Tim Cook NBC Interview Highlights: Politics, Privacy and Tax Reform

Tim Cook NBC Interview Highlights: Politics, Privacy and Tax Reform
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On Wednesday, Apple CEO Tim Cook gave an interview to Lester Holt on NBC Nightly News on issues ranging from Russian advertisements to reforming America’s tax code.

The interview took place on Apple’s sprawling new headquarters in Cupertino. It aired following a second day of Congressional hearings on Kremlin-backed attempts to influence last year’s presidential election, involving bipartisan grilling of representatives from Facebook, Google, and Twitter. Congress released images of Russian-bought ads supporting Bernie Sanders, 2nd Amendment gun rights, and Trump that were disseminated on Facebook, Instagram, and other social media platforms over the campaign season.

Surprisingly, Cook said that concerns about advertisements paid for by foreign governments are overblown, instead blaming social media platforms for manipulating and misinforming people.

“I don’t believe the big issue are ads from foreign governments. I believe that’s like .1 percent of the issue,” Cook says. “The bigger issue is that some of these tools are used to divide people, to manipulate people, to get fake news to people in broad numbers so as to influence their thinking. This to me is the No. 1 through 10 issue.”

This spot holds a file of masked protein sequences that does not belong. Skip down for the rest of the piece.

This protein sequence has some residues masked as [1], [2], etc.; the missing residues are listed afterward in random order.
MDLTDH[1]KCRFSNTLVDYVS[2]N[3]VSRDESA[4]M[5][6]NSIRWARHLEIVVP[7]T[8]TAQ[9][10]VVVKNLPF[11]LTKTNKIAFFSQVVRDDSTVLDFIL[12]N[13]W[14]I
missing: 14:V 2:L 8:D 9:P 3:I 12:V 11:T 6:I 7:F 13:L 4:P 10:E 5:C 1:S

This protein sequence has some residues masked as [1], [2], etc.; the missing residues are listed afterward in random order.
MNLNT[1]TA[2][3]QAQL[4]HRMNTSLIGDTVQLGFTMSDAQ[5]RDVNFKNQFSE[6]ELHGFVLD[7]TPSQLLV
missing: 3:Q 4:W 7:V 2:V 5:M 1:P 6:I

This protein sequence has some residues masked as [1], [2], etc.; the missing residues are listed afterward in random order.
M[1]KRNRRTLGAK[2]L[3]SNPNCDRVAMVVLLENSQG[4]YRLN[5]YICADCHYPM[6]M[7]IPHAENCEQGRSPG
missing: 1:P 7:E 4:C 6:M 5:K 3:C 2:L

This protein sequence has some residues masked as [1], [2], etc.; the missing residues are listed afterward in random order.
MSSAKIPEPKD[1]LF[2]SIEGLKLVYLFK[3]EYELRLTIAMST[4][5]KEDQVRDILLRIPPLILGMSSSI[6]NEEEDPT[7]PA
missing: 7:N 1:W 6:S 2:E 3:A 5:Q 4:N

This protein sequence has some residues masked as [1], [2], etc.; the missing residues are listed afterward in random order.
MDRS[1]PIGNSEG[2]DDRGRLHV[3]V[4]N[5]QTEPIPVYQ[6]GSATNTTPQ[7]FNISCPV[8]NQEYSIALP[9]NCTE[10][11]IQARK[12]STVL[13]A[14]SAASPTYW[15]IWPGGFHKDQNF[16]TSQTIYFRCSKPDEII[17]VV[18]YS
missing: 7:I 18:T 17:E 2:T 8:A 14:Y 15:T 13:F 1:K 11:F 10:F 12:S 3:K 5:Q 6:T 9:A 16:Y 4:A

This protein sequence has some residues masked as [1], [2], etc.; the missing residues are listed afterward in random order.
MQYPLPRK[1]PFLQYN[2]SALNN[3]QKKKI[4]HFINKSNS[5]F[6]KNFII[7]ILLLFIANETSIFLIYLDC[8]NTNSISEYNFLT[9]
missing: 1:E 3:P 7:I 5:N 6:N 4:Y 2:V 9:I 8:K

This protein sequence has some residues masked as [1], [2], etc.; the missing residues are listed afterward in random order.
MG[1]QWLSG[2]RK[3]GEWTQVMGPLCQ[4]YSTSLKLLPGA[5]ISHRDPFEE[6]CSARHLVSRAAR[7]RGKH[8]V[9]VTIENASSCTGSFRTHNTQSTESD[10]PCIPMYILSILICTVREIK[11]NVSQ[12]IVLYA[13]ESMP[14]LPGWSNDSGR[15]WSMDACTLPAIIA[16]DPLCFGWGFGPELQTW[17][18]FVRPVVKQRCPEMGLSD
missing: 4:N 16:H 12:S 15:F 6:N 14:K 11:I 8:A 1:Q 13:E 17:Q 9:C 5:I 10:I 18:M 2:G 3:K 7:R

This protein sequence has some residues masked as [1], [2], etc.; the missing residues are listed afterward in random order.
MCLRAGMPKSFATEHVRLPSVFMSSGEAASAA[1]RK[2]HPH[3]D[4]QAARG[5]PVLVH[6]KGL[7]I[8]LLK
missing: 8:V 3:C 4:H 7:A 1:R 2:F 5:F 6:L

In defense of his Silicon Valley peers, Cook noted that tech giants have “learned along the way a lot” since the election and reminded viewers that it’s up to people to learn how to use technology wisely. “We’ll probably learn more in those hearings as to the particulars. But I do think that technology itself doesn’t want to be good. It doesn’t want to be anything,” Cook said. “It’s up to the creator of the technology and the user of the technology to make it good.”


Cook also took the opportunity to remind viewers that Apple, for its part, placed a high premium on building trust with its fanbase and customers by remaining a firm advocate for consumer privacy, as it did during its legal standoff with the FBI in the wake of the San Bernardino shooting. Apple’s stance on privacy, Cook argued, should reassure government officials and consumers that the facial recognition technology on the forthcoming iPhone X is secure.

“We take a very pro-privacy view,” Cook says. “Apple doesn’t know what the content of your messages are. We encrypt FaceTime end to end. We don’t know what you’re saying.”

Tax Reform

During the interview, Cook also advocated for corporate tax reform, noting that the US is encouraging companies such as Apple to keep their cash stashed overseas in order to avoid the high corporate tax rate on foreign profits. Apple is estimated to have in excess of $240 billion in cash held overseas that has yet to be taxed and Cook has publicly declared that the money will not be repatriated to the US until the effective tax rate is lowered.

“If you sell globally, you earn money globally. If you earn money globally you can’t bring it back into the United States unless you pay 35% plus your state tax,” Cook told CNBC in earlier this year. “And you look at this and you go, ‘this is kind of bizarre.’ You want people to use this money in the United States to invest more.”

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